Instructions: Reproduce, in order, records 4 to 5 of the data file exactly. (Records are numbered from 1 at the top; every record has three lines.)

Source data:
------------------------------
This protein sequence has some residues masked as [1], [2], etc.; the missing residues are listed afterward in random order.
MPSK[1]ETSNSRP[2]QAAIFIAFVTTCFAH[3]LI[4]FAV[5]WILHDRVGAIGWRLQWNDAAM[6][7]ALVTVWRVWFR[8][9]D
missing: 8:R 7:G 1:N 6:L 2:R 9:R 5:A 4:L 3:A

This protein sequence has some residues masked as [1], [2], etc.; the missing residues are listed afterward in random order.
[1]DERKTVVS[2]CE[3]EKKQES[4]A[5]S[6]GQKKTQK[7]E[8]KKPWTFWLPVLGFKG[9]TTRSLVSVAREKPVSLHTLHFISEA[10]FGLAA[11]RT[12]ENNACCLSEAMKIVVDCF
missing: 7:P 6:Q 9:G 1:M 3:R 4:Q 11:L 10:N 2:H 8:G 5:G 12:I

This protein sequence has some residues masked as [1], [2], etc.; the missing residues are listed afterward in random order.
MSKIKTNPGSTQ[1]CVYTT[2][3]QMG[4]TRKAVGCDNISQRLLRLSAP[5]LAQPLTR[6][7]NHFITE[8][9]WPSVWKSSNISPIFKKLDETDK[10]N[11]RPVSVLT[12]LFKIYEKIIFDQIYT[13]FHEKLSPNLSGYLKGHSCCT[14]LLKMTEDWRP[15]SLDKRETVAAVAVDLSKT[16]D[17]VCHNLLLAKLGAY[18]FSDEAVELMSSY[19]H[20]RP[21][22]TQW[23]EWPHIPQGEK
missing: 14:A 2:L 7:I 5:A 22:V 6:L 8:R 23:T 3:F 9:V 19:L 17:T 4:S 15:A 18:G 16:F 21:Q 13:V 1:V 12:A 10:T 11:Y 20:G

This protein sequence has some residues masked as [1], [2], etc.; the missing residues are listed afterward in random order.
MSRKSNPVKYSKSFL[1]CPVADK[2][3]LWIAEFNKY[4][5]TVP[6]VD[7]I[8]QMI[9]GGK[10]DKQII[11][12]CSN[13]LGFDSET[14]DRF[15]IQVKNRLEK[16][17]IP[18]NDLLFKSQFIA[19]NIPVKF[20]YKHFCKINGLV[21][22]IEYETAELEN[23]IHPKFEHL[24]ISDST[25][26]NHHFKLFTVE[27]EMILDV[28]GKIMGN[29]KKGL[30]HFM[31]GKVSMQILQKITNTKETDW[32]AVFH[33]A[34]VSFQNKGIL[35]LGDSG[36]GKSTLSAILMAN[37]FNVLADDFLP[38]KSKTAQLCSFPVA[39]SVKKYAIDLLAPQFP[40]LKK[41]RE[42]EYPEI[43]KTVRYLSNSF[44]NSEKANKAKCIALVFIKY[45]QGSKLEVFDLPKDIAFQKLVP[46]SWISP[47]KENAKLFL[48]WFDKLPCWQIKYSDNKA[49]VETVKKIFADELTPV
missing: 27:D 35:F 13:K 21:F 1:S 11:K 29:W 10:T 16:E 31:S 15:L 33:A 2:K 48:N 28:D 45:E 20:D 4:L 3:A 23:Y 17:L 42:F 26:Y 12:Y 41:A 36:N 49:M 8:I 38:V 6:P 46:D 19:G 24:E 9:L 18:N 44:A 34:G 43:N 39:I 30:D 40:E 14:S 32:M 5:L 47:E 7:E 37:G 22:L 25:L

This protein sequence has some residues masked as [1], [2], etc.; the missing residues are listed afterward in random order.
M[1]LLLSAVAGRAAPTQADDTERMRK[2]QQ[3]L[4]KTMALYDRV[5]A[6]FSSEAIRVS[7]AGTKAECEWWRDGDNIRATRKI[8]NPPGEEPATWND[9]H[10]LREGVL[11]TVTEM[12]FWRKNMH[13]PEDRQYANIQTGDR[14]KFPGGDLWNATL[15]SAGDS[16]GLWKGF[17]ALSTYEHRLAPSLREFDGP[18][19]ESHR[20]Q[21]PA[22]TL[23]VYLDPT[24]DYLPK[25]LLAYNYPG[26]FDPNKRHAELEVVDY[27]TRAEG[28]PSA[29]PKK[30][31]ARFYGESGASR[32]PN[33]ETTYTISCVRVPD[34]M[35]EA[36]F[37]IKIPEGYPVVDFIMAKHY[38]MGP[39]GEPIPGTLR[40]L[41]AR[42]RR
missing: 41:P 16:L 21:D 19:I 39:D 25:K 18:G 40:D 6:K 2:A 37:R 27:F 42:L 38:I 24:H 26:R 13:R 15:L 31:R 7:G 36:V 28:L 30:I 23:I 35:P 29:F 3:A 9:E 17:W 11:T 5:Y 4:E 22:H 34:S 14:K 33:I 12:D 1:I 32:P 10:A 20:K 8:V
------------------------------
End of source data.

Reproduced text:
This protein sequence has some residues masked as [1], [2], etc.; the missing residues are listed afterward in random order.
MSRKSNPVKYSKSFL[1]CPVADK[2][3]LWIAEFNKY[4][5]TVP[6]VD[7]I[8]QMI[9]GGK[10]DKQII[11][12]CSN[13]LGFDSET[14]DRF[15]IQVKNRLEK[16][17]IP[18]NDLLFKSQFIA[19]NIPVKF[20]YKHFCKINGLV[21][22]IEYETAELEN[23]IHPKFEHL[24]ISDST[25][26]NHHFKLFTVE[27]EMILDV[28]GKIMGN[29]KKGL[30]HFM[31]GKVSMQILQKITNTKETDW[32]AVFH[33]A[34]VSFQNKGIL[35]LGDSG[36]GKSTLSAILMAN[37]FNVLADDFLP[38]KSKTAQLCSFPVA[39]SVKKYAIDLLAPQFP[40]LKK[41]RE[42]EYPEI[43]KTVRYLSNSF[44]NSEKANKAKCIALVFIKY[45]QGSKLEVFDLPKDIAFQKLVP[46]SWISP[47]KENAKLFL[48]WFDKLPCWQIKYSDNKA[49]VETVKKIFADELTPV
missing: 27:D 35:F 13:K 21:F 1:S 11:K 29:W 10:T 16:E 31:S 15:L 33:A 2:K 48:N 28:D 45:E 20:D 4:L 3:A 23:Y 17:L 42:F 26:Y 12:Y 41:A 36:N 49:M 8:I 38:V 6:P 46:D 19:G 24:E 9:L 18:N 44:A 34:G 43:N 39:I 30:D 40:E 14:S 32:M 5:L 47:E 7:E 37:G 22:L 25:L

This protein sequence has some residues masked as [1], [2], etc.; the missing residues are listed afterward in random order.
M[1]LLLSAVAGRAAPTQADDTERMRK[2]QQ[3]L[4]KTMALYDRV[5]A[6]FSSEAIRVS[7]AGTKAECEWWRDGDNIRATRKI[8]NPPGEEPATWND[9]H[10]LREGVL[11]TVTEM[12]FWRKNMH[13]PEDRQYANIQTGDR[14]KFPGGDLWNATL[15]SAGDS[16]GLWKGF[17]ALSTYEHRLAPSLREFDGP[18][19]ESHR[20]Q[21]PA[22]TL[23]VYLDPT[24]DYLPK[25]LLAYNYPG[26]FDPNKRHAELEVVDY[27]TRAEG[28]PSA[29]PKK[30][31]ARFYGESGASR[32]PN[33]ETTYTISCVRVPD[34]M[35]EA[36]F[37]IKIPEGYPVVDFIMAKHY[38]MGP[39]GEPIPGTLR[40]L[41]AR[42]RR
missing: 41:P 16:L 21:D 19:I 39:D 25:K 18:G 40:D 6:K 2:A 37:R 27:F 42:L 38:I 24:H 26:R 13:R 15:L 31:R 7:G 36:V 28:L 30:I 23:I 35:P 29:F 3:A 9:E 17:W 11:T 5:Y 4:E 22:H 34:S 14:K 33:I 12:D 1:I 32:P 10:A 20:K 8:V